Friday Feedback: Teach For America Not Welcome in My Classroom

friday feedbackEach Friday, LA Progressive presents a comment we editors find to be most profound, insightful, or just plain irritating.

This week, an article from last July by Mark Naison attracted just a ton of attention. The article is “Why Teach For America Is Not Welcome in My Classroom.” We’ll include just a couple of comments here, but there are lots more with the article.

Pamela Nagler:

One of the myths of our current society is that Ivy leaguers represent the best and brightest.. It is simply not true. The ivy League colleges do an amazing job at educating those who they educate – and they continue to cast a wide net in order to recruit diversity – but intelligence and brightness runs in all directions, and it is not limited to not those who fit into the Ivy League paradigm.

Of course, public education’s mission is to prepare those have the ambition, the drive, the intelligence, the means to attend an Ivy League School, but its mission goes way beyond that – it is to educate the many, rather than the few, and this is a fact that so-called experts seem to neglect in their pursuit of the ‘Harvard’ model of education. As a teacher in a public school in a disadvantaged neighborhood,

teach for americaI had to give up many of my cultivated, private college, insular views in order to see and foster the intelligence in so many of my students who do not fit the typical academic (Ivy League) model. Which just leads me to think, a Fordham graduate might be just as able (or sometimes more so) than a Yale graduate to communicate a more egalitarian view of the world to students, to understand the obstacles that poor kids face, to relate to their experiences.

Good teaching is about motivating, tapping into kids’ prior knowledge – and the ability to do so is not restricted to only those who have been privy to what an Ivy League education can offer.

I do not think the author is hurting a good cause, I see the article as an advocacy for setting up programs that put the needs of impoverished kids up stage front and center – rather than the needs of Ivy Leaguers.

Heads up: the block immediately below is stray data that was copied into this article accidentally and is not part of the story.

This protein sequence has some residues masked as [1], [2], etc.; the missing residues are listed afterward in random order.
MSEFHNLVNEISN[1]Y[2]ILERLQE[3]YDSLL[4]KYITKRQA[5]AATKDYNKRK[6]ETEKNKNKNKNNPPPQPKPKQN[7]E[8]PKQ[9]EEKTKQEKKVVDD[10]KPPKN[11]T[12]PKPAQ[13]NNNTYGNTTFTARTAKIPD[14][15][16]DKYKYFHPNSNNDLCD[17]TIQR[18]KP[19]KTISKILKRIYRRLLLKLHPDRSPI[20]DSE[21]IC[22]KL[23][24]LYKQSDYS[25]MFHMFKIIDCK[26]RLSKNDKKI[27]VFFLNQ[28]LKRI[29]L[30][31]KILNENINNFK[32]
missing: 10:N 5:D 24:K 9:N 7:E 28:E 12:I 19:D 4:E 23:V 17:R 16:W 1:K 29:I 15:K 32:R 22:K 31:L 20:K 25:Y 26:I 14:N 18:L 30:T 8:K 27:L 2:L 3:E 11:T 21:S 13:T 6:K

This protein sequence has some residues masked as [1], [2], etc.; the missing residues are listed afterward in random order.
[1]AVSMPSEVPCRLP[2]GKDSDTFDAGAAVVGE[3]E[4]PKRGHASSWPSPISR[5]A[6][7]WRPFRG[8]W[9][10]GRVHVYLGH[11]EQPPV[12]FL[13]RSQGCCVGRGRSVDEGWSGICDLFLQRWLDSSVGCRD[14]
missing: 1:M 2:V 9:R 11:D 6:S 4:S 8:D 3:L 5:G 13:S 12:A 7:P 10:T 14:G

JJ:

I’m an ivy-league senior who will be joining the TFA corps this year. I care very much about social justice and educational inequality but never considered teaching because there is very little prestige attached to the profession.

However, I know that TFA’s tactic of framing teaching and service as a “resume-padder” appeals very much to my peers. People who were accepted to the corps with me all want to go into business, law, or medicine afterwards and I guess we are who Dr. Naison is railing against.

I agree with with many of his points, but I’m personally glad that people are even talking about high-stakes testing, privatization, and other reforms (that I personally think are crazy). If we maintain the status quo, then schools will probably just continue getting worse and the elite will just care less and less about them.

It’s a sad fact that many things can only get done in this country when the rich and powerful want it done. I think TFA’s approach is very pragmatic, keeping that in mind.

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Comments

  1. Jim Mileham says

    I loved Mark Mark Naison’s “America’s Teachers See Growing Poverty Up Close.” It’s informative and its attitude is progressive. Here’s the problem: an article about education shouldn’t allow a hostile reader to claim that the author isn’t perfectly educated. In the third paragraph, for example, Naison writes “teacher’s” instead of “teachers’”, and he says “inner-generational” when (i’m convinced) he means “intergenerational.” These two lapses aren’t the only ones in the article.

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